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June 19, 2014

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Job applicant credit records to be checked

SHANGHAI’S credit database use will be extended next year to link up with employment and residence permit applications, local lawmakers said yesterday.

A personal credit report will likely be used in the selection of public servants next year on a trial basis, Shanghai’s legislative body said yesterday, in a review of Shanghai’s social credit system.

Currently, personal credit reports on the database are consulted when vetting applications for low-cost housing and other services.

And business reports are scrutinized for enterprises seeking involvement in ventures such as the Shanghai Free Trade Zone.

A survey by lawmakers found more than three quarters of respondents urged tougher punishments for dishonest behavior and for the personal credit report to be linked to bank loan applications.

Some lawmakers felt that more linked up uses of the database would increase its effectiveness.

“The credit platform has yet to have an effective impact,” said Li Yaoxin, director with the Shanghai Municipal Commission of Economy and Informatization.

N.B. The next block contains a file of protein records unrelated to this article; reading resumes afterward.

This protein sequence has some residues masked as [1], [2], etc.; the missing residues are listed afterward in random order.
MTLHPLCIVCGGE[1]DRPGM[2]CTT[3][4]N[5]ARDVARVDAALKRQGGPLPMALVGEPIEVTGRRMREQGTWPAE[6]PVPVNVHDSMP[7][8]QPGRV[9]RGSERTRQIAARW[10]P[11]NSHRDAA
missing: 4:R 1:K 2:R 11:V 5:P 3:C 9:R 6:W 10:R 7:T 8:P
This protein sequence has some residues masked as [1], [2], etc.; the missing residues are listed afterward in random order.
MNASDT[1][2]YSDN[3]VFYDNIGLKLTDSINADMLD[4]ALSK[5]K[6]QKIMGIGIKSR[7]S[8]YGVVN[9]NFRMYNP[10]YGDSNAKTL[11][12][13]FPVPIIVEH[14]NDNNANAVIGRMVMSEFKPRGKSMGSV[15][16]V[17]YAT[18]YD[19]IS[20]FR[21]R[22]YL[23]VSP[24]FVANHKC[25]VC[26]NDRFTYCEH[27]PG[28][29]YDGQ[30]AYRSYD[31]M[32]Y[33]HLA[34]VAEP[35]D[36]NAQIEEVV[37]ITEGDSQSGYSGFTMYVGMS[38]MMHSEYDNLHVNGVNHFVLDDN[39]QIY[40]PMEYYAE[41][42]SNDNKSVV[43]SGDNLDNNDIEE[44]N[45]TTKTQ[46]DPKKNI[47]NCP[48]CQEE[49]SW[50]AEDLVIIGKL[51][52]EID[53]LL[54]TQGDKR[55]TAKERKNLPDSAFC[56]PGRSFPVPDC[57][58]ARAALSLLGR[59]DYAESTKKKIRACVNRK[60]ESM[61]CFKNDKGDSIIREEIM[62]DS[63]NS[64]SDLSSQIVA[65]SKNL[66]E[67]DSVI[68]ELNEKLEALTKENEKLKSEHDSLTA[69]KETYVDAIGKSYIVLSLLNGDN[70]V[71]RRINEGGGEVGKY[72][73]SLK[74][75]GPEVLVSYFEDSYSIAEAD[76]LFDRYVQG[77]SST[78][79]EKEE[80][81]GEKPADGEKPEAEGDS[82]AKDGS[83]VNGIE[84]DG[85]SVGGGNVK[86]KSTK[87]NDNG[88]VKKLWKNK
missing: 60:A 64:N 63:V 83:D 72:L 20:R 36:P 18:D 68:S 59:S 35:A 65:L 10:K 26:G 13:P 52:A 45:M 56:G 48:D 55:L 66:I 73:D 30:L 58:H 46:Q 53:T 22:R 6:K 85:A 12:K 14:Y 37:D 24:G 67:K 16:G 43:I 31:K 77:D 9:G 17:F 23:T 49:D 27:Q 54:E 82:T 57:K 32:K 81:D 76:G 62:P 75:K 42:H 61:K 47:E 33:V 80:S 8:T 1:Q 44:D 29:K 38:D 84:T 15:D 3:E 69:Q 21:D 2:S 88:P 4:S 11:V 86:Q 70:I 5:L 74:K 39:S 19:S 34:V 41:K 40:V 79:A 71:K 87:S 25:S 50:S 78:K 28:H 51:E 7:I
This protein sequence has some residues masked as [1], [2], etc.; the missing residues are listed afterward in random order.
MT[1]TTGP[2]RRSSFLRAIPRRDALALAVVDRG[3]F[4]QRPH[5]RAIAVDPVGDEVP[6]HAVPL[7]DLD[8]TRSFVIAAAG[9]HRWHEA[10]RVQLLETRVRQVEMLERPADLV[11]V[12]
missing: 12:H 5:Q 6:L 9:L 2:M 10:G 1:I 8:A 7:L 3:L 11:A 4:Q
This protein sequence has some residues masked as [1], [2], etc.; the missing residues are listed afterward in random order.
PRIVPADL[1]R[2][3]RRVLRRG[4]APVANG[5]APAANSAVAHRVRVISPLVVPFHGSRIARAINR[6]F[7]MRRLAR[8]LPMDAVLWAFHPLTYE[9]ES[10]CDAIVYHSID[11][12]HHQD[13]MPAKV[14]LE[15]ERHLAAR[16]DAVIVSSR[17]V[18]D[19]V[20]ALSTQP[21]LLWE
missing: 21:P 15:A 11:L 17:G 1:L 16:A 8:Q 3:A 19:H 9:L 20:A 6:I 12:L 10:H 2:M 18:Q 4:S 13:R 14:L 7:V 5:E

More than 2.5 million searches have been made on personal and enterprise credit information since Shanghai launched the public credit search platform on on April 30.

Individuals and legal representatives can view their own credit information but not that of others, in order to protect commercial secrets and individual privacy.

Government bodies and other organizations authorized to check credit information can also access the database.

A total of 50 government departments have promised to provide information for the platform, while the city’s industry and commerce and taxation authorities, food safety and environment watchdogs and Customs have begun using the database.

Help development

The city’s civil service bureau is also consulting the database when making decisions on rewarding and punishing civil servants, Li said.

City government plans to develop eight large credit service providers to help the development of the platform, he told the lawmakers.

The credit report database will soon influence bank loans, recruitment and applications for the city’s residential certificates, predicted Li.

The platform has already helped the city government avoid losses of 2 billion yuan (US$320 million) during applications for low-cost housing and other supporting services for low-income residents, said officials.

And it is proving valuable for assessing enterprises’ credit, they added.


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